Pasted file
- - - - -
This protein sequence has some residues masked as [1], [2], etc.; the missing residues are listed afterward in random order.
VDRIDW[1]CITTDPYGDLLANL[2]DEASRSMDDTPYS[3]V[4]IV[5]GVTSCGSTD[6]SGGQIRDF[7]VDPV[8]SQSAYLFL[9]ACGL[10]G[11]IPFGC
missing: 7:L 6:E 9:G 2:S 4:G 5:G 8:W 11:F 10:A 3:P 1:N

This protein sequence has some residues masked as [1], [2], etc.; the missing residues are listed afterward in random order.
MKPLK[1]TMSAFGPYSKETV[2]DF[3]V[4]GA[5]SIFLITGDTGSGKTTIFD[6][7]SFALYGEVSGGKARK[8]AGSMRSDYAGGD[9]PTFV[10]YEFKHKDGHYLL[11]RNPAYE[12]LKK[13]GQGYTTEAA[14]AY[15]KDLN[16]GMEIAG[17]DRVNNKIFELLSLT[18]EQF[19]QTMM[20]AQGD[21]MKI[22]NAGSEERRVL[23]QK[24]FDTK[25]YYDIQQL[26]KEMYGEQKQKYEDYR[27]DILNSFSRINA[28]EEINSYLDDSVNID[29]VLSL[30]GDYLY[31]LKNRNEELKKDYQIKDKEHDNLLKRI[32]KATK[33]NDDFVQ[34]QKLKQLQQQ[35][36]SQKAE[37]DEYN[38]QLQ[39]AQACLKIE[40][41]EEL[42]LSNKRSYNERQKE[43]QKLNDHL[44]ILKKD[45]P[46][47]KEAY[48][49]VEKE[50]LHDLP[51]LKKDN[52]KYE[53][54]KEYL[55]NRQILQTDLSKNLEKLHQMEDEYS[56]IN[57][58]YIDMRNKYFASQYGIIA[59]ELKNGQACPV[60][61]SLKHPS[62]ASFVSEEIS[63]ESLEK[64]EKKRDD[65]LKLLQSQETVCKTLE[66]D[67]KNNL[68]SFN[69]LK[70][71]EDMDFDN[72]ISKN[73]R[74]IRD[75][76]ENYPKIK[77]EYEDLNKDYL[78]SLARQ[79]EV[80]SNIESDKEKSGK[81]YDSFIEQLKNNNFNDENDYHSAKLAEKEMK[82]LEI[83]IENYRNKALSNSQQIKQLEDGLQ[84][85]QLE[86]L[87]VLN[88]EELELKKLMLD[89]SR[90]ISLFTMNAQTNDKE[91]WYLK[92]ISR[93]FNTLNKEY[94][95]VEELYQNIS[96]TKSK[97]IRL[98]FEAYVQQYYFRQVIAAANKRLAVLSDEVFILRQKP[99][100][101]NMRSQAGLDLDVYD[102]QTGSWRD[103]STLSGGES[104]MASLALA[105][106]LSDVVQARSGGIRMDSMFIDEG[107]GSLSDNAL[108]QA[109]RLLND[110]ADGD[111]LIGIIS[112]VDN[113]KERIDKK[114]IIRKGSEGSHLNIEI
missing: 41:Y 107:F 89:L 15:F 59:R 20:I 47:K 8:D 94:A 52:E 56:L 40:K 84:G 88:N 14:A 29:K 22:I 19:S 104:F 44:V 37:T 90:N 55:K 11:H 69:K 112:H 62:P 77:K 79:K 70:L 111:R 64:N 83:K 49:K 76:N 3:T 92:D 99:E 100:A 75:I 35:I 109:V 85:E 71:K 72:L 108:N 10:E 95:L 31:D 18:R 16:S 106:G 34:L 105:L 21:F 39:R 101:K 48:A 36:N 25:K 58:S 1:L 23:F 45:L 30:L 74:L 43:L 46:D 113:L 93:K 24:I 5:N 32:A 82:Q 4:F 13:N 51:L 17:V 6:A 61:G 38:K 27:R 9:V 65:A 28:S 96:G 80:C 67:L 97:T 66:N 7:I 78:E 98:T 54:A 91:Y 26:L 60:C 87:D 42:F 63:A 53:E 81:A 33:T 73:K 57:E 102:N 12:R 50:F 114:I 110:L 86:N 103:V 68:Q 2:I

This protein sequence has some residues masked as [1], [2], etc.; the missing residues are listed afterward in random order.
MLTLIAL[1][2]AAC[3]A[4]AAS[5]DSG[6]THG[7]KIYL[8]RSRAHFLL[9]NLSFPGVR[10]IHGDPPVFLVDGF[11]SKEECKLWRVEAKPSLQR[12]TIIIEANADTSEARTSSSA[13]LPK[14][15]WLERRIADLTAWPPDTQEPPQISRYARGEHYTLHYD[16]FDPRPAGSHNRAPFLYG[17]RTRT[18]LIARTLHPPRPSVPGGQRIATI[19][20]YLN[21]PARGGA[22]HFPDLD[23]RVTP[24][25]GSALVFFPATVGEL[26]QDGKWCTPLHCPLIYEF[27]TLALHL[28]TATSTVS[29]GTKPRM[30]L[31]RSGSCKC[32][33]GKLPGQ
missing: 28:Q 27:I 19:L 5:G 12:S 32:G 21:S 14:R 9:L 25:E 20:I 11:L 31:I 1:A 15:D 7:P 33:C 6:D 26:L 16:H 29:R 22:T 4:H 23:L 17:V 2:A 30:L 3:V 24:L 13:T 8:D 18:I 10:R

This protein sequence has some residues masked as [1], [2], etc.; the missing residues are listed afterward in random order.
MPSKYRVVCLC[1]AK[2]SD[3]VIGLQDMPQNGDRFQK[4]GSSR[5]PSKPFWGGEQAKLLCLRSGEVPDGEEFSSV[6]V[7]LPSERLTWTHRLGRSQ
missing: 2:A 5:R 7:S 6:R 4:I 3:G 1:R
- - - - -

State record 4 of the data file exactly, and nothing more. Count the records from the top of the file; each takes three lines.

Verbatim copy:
This protein sequence has some residues masked as [1], [2], etc.; the missing residues are listed afterward in random order.
MPSKYRVVCLC[1]AK[2]SD[3]VIGLQDMPQNGDRFQK[4]GSSR[5]PSKPFWGGEQAKLLCLRSGEVPDGEEFSSV[6]V[7]LPSERLTWTHRLGRSQ
missing: 2:A 5:R 7:S 6:R 4:I 3:G 1:R